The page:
“Must o’ Khiar”, Shirazee Salad and mint with Farah in the garden

Summer is near and hot weather requires simple food. Some of the simple dishes in my kitchen include:

“Must o’ Khiar”: Plain whole milk yogurt: add chopped garden mint, chopped garden cucumbers with a bit of salt and pepper is tasty and satisfy the hunger. Often eaten with a small slice of homemade bread or crackers. (Making yogurt at home is better than the store bought.) 

Shirazee Salad: Chop small sizes of cucumber, tomatoes, garden mint, garlic, cilantro, red onion, lemon juice, olive oil, and a small amount of apple cider or balsamic vinegar, salt, and pepper.  

Garden mint is good for making tea, for settling an upset stomach, and refreshing aroma. Some cultures use it to remedy stomachaches. Three words come to mind when I think of my mint plant: Flavor. Versatile. Hardy.

Words shared by Farah:

Simply put, for the beauty created in the garden, it surpasses all beauty.  The season changes as do blossoms.  Each has its turn.  As the gloom of the winter brown color is suddenly lit by daffodils, followed by the blossoms on the cherry and plum trees, suddenly the other trees begin to blossom, and spring becomes alive with color and delight.  How can one not notice the beauty of the changing seasons; each is created for us to enjoy and feed our souls with wonders.

I think the Persian, Indian and Chinese cultures have extra ordinary resource that goes back over 1000 years for curing certain disease and conditions that ailing humans. One of the conditions we need to recognize is that humans are in need of physical and spiritual sustenance. One without the other imbalances the person. One must spend time to rest, to meditate and eat good nutritious balanced foods. I would highly recommend viewing the balance of foods and study of spiritual practices of each culture.

In closing, the survival of human beings is in the plants. When my children were little, I would tell them that if they were ever in a plane crash, observe which vegetation is eaten by the local animals. Those edibles will keep you alive. You will not starve, you will survive. My best to each gardener and for the noble work on this project.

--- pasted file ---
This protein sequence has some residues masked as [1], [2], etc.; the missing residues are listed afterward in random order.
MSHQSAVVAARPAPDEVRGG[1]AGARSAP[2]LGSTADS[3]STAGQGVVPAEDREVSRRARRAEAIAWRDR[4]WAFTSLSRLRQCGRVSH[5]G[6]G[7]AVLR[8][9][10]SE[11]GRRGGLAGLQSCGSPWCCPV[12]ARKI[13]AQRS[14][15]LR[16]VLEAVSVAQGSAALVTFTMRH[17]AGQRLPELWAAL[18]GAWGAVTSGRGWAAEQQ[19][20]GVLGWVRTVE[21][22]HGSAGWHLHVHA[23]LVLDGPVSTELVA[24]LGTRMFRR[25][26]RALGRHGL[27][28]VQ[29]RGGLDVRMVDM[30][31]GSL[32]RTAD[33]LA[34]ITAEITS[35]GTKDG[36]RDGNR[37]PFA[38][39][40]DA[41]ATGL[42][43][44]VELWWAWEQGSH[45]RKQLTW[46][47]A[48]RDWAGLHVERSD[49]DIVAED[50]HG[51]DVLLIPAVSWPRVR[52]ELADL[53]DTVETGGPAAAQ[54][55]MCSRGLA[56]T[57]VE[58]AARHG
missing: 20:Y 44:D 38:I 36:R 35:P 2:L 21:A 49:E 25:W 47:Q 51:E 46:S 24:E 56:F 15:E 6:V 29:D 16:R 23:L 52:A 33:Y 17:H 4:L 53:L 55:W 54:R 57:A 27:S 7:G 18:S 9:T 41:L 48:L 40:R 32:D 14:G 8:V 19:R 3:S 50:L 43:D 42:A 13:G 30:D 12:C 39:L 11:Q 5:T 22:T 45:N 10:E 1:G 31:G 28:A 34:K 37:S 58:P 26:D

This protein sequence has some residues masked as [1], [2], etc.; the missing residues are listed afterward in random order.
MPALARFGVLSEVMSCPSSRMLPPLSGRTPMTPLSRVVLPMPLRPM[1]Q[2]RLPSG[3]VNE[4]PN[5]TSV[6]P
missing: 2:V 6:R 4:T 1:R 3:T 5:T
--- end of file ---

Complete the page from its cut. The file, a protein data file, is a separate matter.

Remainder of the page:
Read Farah’s interview here.

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Thank you, Farah, for sharing your garden and cooking. I have a question — do you use garlic with the mint and cucumber in yoghurt? I enjoy it that way! Also, I grow rose scented geranium to make syrups to use in fruit salad and in hot and cold drinks. Does your plant winter over or do you have to bring it indoors? I’d love to plant it out in the garden rather than keeping it in a pot, but I’m afraid to lose it. My cousin sent me the cuttings from California where it doesn’t ever freeze. Good luck to you and your family.

A response from Farah:
Dear Kathleen, Fresh garlic is great with the salad. It should be grated really fine to bring out the aroma. The rose scented geranium is my favorite for using in hot tea and even coffee. It gives it a fresh bergamot flavor. I will also try your creative use by making syrup…I am sure it is fantastic! Here in our cold climate geraniums don’t do well. Unless you wrap them in burlap during the snow/freeze climate. It is the harsh cold wind that causes the plants to shrivel. But it may survive if you have it indoors.
Thank you everyone for sharing your thoughts.

Of course, yogurt and cucumber with dried mint is something else and has a heavenly taste.
Thank you to Farah for introducing this delicious Iranian dessert.

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